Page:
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Transition to Web3 - Course 1 | Blockchain Basics

🤯 Whoa! We’ve covered a lot of new concepts.

Let's summarize what we have learned and go over the key terms. 

Blockchain is designed to enable distributed, decentralized systems to agree on the same version of data. 

The data is entered into blocks and, with new material, blocks are chained together as a blockchain. The data on each block is stamped with a hash algorithm and the blocks are chained together using the hash of the previous block.

This blockchain is shared by different computers, called nodes, but because it is a decentralized system, the computers may start producing conflicting versions of the blockchain.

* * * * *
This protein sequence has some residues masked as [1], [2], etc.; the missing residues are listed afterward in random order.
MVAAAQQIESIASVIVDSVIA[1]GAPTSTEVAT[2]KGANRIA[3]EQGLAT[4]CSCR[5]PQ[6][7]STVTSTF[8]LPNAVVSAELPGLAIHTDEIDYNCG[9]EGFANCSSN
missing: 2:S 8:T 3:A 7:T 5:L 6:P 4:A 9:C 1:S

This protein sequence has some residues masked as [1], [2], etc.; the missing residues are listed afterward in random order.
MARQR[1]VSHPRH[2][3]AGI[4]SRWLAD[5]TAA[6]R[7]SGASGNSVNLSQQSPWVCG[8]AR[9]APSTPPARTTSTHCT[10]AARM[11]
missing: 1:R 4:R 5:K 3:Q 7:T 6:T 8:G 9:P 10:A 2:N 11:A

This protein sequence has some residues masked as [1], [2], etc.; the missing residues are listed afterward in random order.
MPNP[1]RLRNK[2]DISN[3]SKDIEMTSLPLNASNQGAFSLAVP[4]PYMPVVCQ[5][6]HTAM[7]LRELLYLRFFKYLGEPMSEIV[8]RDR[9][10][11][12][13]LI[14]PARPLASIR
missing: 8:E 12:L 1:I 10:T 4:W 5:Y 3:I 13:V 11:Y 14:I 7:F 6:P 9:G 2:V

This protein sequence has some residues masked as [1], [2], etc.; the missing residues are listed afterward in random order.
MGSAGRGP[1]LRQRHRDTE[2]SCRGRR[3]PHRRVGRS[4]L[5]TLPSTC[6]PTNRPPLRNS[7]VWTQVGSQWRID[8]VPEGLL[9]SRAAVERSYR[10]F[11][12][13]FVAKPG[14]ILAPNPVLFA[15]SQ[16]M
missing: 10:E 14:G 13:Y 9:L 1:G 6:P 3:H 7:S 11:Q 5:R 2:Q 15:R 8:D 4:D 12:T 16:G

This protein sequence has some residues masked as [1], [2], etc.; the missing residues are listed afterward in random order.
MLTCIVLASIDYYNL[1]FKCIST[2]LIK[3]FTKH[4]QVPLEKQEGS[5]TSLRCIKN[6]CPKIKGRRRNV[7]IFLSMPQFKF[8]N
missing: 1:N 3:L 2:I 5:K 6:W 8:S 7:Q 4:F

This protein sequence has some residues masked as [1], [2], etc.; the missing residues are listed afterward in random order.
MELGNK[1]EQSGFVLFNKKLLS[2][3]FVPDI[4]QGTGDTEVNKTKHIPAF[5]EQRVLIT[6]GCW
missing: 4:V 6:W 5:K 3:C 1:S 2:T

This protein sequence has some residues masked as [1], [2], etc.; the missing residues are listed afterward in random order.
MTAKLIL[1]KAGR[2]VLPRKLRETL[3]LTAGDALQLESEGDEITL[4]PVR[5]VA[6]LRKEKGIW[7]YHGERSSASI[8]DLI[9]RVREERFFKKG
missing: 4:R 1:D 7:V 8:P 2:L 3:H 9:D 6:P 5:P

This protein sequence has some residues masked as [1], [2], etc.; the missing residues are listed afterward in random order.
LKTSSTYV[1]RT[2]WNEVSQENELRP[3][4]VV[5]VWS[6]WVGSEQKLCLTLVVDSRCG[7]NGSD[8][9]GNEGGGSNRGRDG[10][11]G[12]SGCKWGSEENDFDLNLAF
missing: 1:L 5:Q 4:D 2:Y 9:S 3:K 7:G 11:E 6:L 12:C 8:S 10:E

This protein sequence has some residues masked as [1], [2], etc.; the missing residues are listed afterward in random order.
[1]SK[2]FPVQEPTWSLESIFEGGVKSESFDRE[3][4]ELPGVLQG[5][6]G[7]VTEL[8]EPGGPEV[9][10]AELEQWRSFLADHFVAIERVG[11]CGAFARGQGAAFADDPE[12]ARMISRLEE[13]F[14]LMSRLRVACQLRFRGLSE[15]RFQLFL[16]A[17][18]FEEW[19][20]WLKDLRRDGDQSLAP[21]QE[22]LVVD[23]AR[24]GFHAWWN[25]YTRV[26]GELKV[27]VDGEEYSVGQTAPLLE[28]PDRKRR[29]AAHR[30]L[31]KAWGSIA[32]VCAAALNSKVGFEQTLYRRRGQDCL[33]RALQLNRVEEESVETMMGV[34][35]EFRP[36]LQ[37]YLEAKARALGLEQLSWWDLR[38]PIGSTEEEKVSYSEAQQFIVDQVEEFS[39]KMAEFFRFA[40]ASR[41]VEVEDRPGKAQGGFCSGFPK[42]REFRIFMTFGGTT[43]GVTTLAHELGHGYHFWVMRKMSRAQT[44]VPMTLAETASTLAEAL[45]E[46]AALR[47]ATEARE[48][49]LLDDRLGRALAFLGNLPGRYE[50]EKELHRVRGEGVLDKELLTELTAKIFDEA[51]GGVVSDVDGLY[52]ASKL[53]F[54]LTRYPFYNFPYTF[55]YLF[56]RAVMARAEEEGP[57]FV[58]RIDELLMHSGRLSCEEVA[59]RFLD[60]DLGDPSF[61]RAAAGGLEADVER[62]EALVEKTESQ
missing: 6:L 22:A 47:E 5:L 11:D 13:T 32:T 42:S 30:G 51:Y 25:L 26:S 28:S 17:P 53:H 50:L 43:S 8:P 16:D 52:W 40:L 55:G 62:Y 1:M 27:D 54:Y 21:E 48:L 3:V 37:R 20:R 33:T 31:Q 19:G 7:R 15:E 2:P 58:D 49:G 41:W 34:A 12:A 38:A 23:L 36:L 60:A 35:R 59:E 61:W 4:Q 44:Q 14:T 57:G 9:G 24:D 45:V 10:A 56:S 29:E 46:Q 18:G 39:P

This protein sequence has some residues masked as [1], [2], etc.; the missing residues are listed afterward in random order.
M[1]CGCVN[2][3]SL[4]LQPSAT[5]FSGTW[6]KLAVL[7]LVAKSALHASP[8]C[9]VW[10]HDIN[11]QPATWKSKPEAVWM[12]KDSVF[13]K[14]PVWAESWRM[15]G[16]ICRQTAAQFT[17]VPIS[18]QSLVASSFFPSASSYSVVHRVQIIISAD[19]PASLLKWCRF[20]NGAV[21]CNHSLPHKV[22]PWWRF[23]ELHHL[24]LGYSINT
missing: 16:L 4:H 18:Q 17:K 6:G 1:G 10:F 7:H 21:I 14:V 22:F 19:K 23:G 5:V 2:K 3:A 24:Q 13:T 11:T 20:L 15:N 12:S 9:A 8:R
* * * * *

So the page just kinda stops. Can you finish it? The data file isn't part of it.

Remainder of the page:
To prevent this, the system requires every node to mine the block as they are added to the blockchain. A node needs to guess a nonce number for a block that produces a hash number.

Because it is a guessing game, the more nodes that try to guess the same version of the block, the faster they are mined. The system also forces nodes to build on top of the longest chain, which further enforces alignment on the longest chain. As a result, the longest chain becomes the reliable and agreed version of data.

Even though it is possible to hijack the blockchain and inject an alternative version of the data, as the chain gets longer and as more nodes join the network, it becomes increasingly difficult to do so.

This way, a decentralized system can collectively build an agreed-upon version of the data and facilitate relationships or information flows between different players without a centralized authority.

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